Participants also need to be informed that security succeeds due to their efforts, Rizzuto says. “They need to make sure their contact information is up to date with the recordkeeper and that they’ve set up things like two-factor authentication.”

Alarming Trends

Edelman of FCI says his firm is seeing an “alarming” number of fraudsters acting like participants to get distributions from retirement plans, particularly defined benefit plans, which may be less frequently monitored than defined contribution plans. He says that one immediate thing providers, advisers and plan sponsors can do is separate informational email from the communication used for cash distributions.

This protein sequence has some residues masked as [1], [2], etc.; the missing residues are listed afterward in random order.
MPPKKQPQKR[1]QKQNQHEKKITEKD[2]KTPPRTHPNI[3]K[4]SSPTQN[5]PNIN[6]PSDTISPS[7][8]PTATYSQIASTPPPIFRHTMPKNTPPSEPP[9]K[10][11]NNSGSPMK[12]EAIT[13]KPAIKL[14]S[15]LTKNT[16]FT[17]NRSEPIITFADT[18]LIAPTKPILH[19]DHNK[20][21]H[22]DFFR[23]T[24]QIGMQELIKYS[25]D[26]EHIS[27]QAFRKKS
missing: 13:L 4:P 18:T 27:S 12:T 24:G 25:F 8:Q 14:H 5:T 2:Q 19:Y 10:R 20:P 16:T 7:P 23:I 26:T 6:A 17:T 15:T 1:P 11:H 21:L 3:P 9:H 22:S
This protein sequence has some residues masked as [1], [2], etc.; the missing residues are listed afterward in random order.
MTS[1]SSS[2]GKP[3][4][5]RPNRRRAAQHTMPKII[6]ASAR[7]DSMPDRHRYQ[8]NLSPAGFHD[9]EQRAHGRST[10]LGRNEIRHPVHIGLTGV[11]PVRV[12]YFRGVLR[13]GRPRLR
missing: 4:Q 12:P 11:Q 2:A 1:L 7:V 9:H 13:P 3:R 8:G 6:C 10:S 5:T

“If you want to send out a communication, educational content, or other things like that, then you have to have a well thought through strategy,” he says. “Use a different email – one that is separate from the money – unless you want to show the bad actors how to get access to the funds.”

More broadly, Edelman says, advisers must be vetting retirement plan recordkeepers and third-party administrators to ensure they are using best cybersecurity practices. That means asking questions, observing how they manage their services and bringing in an expert, if necessary.

“If I’m using a TPA, I’m going to ask for a layer of evidence that they have a cyber program, that they went through a risk assessment, and that when I log into their systems that they are using multi-factor authentication, encrypted email, etc. and that I can’t just get access to data without security,” he says.

Dennis Lamm, head of customer protection for Fidelity Investments, says its important to take a close look at how providers authenticate and validate transactions, both in the digital and live voice channels.